# Decimal & Numeric Data Types in SQL Server

The Decimal or Numeric data types SQL server represents the numbers that contain the integer part & fractional part separated by a decimal point. The numbers include both negative & positive numbers. Both Decimal & Numeric data types are the same, you can interchange them.

## Defining a Decimal Number

Use the following syntax to define a Decimal Number

The definition contains two parts. One is (p) Precision & the other one is (s) scale

### p (precision)

The Precision defines the maximum number of digits that you can store. The number includes both integer & fractional parts.

For Example 123.45 has a precision of 5 as there is a 5 digits in that number.

The SQL Server allows a minimum precision is 1 and maximum precision of 38. The default is 18.

### s (scale)

The scale defines the number of decimal digits that you can store. There is no minimum or maximum here. For Example, the decimal(5,2) column will store the number in 2 decimal places.

If you try to insert a number, which has more decimal position than the column permits, SQL Server will round it off. For Example, `123.456` is rounds to `123.46` in a decimal(5,2) column.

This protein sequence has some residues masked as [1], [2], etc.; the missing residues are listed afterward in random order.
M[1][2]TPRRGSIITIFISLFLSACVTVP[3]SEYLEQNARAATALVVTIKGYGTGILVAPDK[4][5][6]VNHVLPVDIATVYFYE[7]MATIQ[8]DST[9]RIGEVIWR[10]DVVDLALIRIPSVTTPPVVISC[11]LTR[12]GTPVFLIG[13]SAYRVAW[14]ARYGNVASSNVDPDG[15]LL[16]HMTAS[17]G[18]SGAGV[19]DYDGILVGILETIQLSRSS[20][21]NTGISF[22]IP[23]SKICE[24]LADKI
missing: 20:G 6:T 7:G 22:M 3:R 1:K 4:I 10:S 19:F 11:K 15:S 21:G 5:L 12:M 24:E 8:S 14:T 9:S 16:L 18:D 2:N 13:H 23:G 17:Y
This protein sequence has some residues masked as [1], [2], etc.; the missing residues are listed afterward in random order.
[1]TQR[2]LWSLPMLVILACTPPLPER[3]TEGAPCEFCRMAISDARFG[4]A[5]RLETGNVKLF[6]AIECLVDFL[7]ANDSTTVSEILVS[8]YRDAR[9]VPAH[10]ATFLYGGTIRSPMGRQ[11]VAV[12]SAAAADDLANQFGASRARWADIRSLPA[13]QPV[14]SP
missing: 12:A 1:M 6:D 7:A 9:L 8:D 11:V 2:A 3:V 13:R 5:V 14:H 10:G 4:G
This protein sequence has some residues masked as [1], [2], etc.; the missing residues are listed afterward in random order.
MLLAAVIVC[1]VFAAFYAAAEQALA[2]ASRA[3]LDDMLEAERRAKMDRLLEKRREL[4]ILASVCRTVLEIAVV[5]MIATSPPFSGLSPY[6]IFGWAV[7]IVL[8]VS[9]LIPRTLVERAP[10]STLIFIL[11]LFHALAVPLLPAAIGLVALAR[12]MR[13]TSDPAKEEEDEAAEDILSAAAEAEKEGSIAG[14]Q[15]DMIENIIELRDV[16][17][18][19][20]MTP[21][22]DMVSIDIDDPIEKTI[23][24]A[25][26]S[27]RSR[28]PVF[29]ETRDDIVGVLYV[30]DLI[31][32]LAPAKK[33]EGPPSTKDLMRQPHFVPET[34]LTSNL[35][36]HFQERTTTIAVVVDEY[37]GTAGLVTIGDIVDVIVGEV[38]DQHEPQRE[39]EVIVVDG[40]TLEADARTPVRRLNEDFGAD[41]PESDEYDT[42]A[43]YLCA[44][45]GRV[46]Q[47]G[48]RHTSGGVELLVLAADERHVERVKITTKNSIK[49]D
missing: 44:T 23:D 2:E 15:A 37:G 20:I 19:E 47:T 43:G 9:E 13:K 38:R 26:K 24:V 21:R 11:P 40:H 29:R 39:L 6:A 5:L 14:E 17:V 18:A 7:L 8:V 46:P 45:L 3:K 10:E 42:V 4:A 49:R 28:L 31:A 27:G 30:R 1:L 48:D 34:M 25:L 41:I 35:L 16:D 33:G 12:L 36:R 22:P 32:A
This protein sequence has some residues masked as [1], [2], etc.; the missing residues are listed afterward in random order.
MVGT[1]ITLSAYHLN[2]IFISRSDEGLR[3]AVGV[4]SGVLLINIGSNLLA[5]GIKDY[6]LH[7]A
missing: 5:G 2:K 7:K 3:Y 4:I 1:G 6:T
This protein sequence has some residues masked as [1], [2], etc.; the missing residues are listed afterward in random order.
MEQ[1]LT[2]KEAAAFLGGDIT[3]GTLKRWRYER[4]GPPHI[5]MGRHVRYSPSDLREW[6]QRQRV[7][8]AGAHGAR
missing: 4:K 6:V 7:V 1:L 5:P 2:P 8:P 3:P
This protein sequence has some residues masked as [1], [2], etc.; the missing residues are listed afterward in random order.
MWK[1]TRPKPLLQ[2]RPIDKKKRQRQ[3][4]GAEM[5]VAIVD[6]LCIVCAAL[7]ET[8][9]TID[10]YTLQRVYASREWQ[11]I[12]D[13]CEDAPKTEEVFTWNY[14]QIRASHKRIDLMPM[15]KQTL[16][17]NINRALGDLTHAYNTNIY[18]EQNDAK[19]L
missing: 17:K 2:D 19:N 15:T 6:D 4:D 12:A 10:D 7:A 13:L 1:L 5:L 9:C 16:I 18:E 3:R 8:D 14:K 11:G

If the number does not have a decimal position (like an integer number), then SQL Server will add implicitly .00 to the number. For Example, `123` will become `123.00`

## Maximum Limit

The precision and scale determine the maximum limit that you can store in decimal data type.

The maximum number of digits to the right of the decimal point (the integer part) is equal to the precision minus scale (p-s). For Example in a Decimal(5,2) column the integer portion can contain only 3 digits (5-2).

Hence in decimal(5,2), you can store from number -999.00 to 999.99. For decimal(38,2), you can store from number -999999999999999999999999999999999999.00 to 999999999999999999999999999999999999.99.

If you want to store number larger than that, you need to use the float data type

## Size in Bytes

The precision determines the storage size, that a decimal number takes in the disk. The bytes depends on the precision used.

The precision from 1 to 9 will require 5 bytes of disk space. For Example Decimal(3,2) , Decimal(5,2) & Decimal(9,2) will all use 5 bytes of disk space, although the Decimal(9,2) can store more numbers.

PrecisionStorage bytes
1 – 95
10-199
20-2813
29-3817

## Creating a Decimal Column

The following shows how to create a table with decimal columns.

Using only decimal without any precision or scale, will create a column decimal(18,0).

## Inserting Decimal Value

Insert a new value using the insert statement.

But, if you try to insert a value that is more than the column limit, SQL Server throws the Arithmetic overflow error.

Arithmetic overflow error converting numeric to data type numeric. The statement has been terminated.

But, if you have more digits in the fraction position, SQL Server rounds them off. For Example `.456` is rounded off to `.47` as the column allows only 2 decimal points.

## Reference

decimal and numeric (Transact-SQL)